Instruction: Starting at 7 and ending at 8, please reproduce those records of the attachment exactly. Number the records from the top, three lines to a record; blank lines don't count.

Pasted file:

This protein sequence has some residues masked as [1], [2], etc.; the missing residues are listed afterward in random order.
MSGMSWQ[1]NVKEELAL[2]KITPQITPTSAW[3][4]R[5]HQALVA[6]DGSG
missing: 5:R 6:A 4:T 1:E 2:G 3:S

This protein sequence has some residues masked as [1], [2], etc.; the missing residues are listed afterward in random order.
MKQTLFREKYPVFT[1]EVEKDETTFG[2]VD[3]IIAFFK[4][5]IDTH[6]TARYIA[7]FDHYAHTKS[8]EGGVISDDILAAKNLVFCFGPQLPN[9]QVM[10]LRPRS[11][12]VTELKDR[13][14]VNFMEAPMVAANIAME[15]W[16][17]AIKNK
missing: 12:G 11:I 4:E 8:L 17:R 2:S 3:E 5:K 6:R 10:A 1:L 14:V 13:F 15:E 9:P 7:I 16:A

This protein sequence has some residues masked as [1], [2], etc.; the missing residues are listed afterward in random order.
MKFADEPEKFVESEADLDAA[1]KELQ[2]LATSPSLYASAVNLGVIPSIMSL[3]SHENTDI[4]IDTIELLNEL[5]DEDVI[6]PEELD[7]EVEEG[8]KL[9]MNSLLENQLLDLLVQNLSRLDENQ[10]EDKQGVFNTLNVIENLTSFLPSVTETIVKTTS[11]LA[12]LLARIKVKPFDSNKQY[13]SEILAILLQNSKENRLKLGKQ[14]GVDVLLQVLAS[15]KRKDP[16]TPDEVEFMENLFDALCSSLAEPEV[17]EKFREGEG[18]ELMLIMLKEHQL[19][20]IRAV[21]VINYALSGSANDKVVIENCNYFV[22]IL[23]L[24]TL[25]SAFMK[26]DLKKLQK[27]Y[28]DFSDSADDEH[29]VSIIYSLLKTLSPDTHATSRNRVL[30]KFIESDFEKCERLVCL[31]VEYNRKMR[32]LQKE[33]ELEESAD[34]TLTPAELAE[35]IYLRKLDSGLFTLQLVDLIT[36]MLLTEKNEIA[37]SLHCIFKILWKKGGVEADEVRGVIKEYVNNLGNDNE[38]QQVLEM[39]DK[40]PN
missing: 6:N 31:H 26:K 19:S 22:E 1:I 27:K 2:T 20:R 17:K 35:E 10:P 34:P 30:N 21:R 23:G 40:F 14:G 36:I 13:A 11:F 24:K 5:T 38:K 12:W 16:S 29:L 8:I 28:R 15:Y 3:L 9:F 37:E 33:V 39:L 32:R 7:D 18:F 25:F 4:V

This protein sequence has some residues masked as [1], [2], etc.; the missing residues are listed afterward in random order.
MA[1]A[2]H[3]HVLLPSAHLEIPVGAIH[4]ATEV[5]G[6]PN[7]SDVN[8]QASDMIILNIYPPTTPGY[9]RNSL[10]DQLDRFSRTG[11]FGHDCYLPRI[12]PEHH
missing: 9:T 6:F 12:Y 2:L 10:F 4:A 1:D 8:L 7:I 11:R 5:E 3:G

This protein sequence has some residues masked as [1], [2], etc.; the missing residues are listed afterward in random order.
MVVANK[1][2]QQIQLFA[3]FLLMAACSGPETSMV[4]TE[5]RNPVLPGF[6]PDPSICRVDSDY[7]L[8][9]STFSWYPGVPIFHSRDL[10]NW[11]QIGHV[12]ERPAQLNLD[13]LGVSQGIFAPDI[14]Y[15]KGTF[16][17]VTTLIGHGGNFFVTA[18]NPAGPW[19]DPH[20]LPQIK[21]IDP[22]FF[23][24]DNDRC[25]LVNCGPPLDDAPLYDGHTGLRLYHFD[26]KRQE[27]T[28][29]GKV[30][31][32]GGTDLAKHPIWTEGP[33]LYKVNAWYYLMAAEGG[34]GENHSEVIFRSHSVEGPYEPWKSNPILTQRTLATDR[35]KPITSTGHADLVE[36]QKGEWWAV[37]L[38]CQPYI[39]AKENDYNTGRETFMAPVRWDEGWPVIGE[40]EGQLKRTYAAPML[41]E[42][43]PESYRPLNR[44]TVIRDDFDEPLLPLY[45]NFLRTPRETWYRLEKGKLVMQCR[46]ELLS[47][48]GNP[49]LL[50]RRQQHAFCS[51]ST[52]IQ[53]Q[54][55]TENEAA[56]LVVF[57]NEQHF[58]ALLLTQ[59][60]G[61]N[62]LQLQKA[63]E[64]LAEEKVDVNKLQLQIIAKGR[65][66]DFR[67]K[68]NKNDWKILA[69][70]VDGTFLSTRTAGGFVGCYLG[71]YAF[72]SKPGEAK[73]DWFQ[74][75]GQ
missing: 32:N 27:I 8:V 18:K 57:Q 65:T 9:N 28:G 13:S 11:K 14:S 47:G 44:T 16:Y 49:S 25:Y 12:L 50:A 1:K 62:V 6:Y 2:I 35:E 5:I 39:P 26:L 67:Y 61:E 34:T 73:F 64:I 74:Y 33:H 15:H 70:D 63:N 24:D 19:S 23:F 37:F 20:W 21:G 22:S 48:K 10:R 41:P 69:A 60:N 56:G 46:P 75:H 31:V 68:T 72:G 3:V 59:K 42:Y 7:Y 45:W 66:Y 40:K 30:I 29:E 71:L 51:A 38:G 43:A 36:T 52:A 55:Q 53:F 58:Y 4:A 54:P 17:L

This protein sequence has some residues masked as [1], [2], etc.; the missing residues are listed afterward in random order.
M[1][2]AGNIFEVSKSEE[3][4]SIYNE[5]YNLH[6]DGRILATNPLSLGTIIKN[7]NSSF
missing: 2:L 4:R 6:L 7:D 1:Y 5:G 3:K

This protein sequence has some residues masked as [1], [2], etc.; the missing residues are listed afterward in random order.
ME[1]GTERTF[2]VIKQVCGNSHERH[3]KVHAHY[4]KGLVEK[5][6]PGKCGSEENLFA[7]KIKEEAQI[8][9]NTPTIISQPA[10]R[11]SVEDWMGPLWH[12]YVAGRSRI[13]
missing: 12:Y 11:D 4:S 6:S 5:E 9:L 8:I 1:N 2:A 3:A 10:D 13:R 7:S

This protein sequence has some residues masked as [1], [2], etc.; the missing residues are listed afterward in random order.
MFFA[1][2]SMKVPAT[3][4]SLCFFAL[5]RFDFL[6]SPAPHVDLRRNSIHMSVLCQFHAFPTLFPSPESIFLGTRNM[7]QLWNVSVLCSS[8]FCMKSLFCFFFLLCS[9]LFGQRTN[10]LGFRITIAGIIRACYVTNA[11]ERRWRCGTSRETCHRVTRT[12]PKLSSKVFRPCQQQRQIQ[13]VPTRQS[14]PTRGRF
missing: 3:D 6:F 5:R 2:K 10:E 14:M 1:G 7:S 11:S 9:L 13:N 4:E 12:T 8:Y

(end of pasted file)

This protein sequence has some residues masked as [1], [2], etc.; the missing residues are listed afterward in random order.
ME[1]GTERTF[2]VIKQVCGNSHERH[3]KVHAHY[4]KGLVEK[5][6]PGKCGSEENLFA[7]KIKEEAQI[8][9]NTPTIISQPA[10]R[11]SVEDWMGPLWH[12]YVAGRSRI[13]
missing: 12:Y 11:D 4:S 6:S 5:E 9:L 8:I 1:N 2:A 3:A 10:D 13:R 7:S

This protein sequence has some residues masked as [1], [2], etc.; the missing residues are listed afterward in random order.
MFFA[1][2]SMKVPAT[3][4]SLCFFAL[5]RFDFL[6]SPAPHVDLRRNSIHMSVLCQFHAFPTLFPSPESIFLGTRNM[7]QLWNVSVLCSS[8]FCMKSLFCFFFLLCS[9]LFGQRTN[10]LGFRITIAGIIRACYVTNA[11]ERRWRCGTSRETCHRVTRT[12]PKLSSKVFRPCQQQRQIQ[13]VPTRQS[14]PTRGRF
missing: 3:D 6:F 5:R 2:K 10:E 14:M 1:G 7:S 11:S 9:L 13:N 4:E 12:T 8:Y